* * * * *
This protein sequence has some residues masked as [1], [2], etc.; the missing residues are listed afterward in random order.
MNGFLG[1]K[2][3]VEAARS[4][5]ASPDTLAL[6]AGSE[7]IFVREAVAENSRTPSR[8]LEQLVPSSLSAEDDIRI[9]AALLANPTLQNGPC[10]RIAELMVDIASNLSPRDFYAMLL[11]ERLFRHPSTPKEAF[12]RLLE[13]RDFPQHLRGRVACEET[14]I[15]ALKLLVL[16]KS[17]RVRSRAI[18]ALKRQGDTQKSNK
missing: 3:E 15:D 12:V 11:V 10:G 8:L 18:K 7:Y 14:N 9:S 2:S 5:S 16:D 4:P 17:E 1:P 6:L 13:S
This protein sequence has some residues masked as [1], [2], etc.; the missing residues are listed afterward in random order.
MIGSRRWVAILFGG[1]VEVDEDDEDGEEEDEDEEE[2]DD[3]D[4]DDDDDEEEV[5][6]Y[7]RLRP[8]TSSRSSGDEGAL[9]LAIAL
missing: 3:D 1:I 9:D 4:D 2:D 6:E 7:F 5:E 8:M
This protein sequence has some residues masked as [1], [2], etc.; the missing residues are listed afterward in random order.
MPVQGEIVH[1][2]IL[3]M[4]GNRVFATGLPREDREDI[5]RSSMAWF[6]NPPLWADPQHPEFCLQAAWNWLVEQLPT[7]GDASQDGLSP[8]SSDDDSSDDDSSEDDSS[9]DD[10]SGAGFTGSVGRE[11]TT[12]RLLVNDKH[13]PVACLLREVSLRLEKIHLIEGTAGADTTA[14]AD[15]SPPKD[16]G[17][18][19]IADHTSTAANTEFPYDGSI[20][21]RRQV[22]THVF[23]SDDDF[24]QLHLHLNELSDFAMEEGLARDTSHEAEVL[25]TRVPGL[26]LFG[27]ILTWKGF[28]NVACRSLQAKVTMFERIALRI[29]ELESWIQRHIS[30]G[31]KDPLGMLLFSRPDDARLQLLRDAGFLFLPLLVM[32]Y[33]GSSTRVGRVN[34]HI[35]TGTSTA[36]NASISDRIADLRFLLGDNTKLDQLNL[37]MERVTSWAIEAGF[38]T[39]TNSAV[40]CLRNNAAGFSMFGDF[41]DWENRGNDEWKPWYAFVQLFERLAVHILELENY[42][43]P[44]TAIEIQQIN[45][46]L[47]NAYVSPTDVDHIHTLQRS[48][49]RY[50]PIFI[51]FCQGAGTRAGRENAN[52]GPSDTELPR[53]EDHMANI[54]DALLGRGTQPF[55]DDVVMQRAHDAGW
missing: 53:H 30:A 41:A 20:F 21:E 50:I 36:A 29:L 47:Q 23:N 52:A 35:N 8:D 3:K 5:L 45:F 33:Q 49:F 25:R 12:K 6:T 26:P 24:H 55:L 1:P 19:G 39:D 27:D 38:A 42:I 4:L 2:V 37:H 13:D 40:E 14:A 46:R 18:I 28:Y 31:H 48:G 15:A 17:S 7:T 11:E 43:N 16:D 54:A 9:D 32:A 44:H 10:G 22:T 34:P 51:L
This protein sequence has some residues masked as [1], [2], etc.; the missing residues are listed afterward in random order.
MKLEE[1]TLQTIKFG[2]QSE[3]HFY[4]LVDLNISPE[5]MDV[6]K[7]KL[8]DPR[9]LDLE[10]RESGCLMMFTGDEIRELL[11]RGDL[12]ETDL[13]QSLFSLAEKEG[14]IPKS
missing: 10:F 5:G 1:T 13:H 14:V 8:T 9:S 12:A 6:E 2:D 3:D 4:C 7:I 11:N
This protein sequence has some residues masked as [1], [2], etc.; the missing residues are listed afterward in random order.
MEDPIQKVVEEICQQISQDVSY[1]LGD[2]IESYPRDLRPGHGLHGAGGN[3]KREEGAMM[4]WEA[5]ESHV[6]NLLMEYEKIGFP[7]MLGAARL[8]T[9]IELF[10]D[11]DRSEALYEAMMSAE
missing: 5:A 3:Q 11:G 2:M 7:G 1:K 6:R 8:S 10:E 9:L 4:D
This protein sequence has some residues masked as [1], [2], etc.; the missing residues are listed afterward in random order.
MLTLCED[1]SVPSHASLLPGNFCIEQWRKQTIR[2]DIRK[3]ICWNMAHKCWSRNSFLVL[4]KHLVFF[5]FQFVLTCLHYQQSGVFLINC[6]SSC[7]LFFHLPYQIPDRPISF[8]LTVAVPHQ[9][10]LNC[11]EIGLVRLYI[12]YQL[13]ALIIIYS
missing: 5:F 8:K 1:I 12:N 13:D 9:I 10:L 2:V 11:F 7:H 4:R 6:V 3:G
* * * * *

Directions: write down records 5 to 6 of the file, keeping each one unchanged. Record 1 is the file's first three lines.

This protein sequence has some residues masked as [1], [2], etc.; the missing residues are listed afterward in random order.
MEDPIQKVVEEICQQISQDVSY[1]LGD[2]IESYPRDLRPGHGLHGAGGN[3]KREEGAMM[4]WEA[5]ESHV[6]NLLMEYEKIGFP[7]MLGAARL[8]T[9]IELF[10]D[11]DRSEALYEAMMSAE
missing: 5:A 3:Q 11:G 2:M 7:G 1:K 6:R 8:S 10:E 9:L 4:D
This protein sequence has some residues masked as [1], [2], etc.; the missing residues are listed afterward in random order.
MLTLCED[1]SVPSHASLLPGNFCIEQWRKQTIR[2]DIRK[3]ICWNMAHKCWSRNSFLVL[4]KHLVFF[5]FQFVLTCLHYQQSGVFLINC[6]SSC[7]LFFHLPYQIPDRPISF[8]LTVAVPHQ[9][10]LNC[11]EIGLVRLYI[12]YQL[13]ALIIIYS
missing: 5:F 8:K 1:I 12:N 13:D 9:I 10:L 2:V 11:F 7:H 4:R 6:V 3:G